Hong Kong’s third wave of Covid-19 killed two more elderly patients as the city confirmed another 61 infections on Tuesday and public hospitals warned they might run out of first-tier isolation beds this week.
Fifty-eight of the new infections were locally transmitted, 25 of which could not be sourced, and another three imported cases were recorded from India, the United States and the Philippines, taking the city’s total to 2,019.
The latest fatalities were a 77-year-old man in Tsz Wan Shan, where Covid-19 clusters have been reported, and an 87-year-old resident of a coronavirus-hit care home in the same area.
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Dr Chuang Shuk-kwan, head of the communicable disease branch of the Centre for Health Protection, said one of the confirmed cases was a personal carer who accompanied elderly residents from care homes to medical consultations.
“That staffer visited many elderly people in different homes. It is worrying,” she said.
The 64-year-old woman, who developed a cough last Friday, had accompanied at least seven people to Queen Elizabeth and United Christian hospitals, among others.
She visited more than 10 homes for the elderly in areas including Lok Fu and Po Lam, as well as in Shun Lee, Chuk Yuen and Fung Tak estates.
Kenneth Chan Chi-yuk, chairman of the Elderly Services Association of Hong Kong, said he understood the woman worked for a company that provided services to many care homes, including taking patients to hospital. The practice was common as the industry was short of manpower, Chan said.
Isolation beds in public hospitals are becoming limited and the situation is critical
Ian Cheung, Hospital Authority
“Inevitably this presents a greater health risk, as carers move across different care homes and hospitals,” he said.
Dr Linda Yu Wai-ling, a chief manager from the authority, meanwhile, said an 84-year-old woman in a medical ward at Queen Elizabeth Hospital, where four patients had previously been infected with Covid-19, tested preliminary positive on Tuesday.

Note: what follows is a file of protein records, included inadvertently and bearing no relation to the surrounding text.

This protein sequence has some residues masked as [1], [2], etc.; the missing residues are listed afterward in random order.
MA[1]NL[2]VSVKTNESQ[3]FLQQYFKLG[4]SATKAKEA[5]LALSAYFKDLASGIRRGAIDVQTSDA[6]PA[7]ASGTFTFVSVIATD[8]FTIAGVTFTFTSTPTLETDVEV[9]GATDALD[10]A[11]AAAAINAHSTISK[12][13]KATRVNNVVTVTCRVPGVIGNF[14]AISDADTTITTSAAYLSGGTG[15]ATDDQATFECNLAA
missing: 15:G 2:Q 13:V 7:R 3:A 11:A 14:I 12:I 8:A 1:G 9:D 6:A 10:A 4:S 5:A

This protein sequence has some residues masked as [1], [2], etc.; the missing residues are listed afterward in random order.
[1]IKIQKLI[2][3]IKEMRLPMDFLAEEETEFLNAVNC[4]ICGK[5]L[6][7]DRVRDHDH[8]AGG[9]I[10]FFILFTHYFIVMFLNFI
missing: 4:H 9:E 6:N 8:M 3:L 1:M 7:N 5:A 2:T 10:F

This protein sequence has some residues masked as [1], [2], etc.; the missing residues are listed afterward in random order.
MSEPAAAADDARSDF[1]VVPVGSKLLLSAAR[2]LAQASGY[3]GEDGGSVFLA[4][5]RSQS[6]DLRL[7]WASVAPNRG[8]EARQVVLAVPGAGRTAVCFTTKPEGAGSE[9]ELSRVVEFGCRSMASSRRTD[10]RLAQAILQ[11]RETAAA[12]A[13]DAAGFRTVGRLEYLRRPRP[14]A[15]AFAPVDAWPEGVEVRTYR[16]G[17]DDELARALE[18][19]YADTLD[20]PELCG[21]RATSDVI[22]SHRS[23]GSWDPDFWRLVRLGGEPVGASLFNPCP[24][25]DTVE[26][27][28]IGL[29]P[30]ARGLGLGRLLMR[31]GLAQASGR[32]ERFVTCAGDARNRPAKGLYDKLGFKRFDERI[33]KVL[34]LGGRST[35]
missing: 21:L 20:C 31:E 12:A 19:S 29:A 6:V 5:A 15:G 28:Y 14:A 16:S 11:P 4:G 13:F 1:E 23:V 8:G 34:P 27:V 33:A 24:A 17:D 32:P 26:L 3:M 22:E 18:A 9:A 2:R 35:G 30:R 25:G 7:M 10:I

A 35 weeks’ pregnant woman was also among the more than 60 who tested preliminary positive.
Another preliminary case was recorded at Pamela Youde Nethersole Eastern Hospital in Chai Wan. The patient had been in the same surgical ward as an earlier confirmed case and was classified as a close contact.
He had been discharged on July 16 and was readmitted on Tuesday after developing a fever.
“[They] might have shared facilities like toilets. We are not sure if it was one of the routes that caused transmission,” Yu said.
Eight more confirmed cases were added to clusters involving Tao Heung restaurant in Mong Kok and Tuen Mun’s Fulum restaurant.
The two deaths on Tuesday pushed the city’s coronavirus-related fatalities to 14.
The 77-year-old patient had been admitted to Queen Mary Hospital in Pok Fu Lam on July 14 with a fever. His condition worsened on July 16 and he died on Tuesday morning, according to the Hospital Authority.
An 87-year-old from Kong Tai Care for the Age Centre Limited at Tsz Wan Shan became the third resident there to die after being infected with the virus. He had been admitted to hospital on July 9 with a fever.
The third wave of Covid-19 has resulted in a sharp increase of more than 700 cases over two weeks and engulfed several districts and many sectors.
Two public health experts and government advisers had suggested a lockdown on Monday, but in a statement on Tuesday, the government dismissed rumours of an imminent announcement as “fake news” and “unfounded”.
Describing the capacity situation as critical, the Hospital Authority said it had already transferred 30 patients in a stable condition to second-tier isolation wards to create room for those newly infected.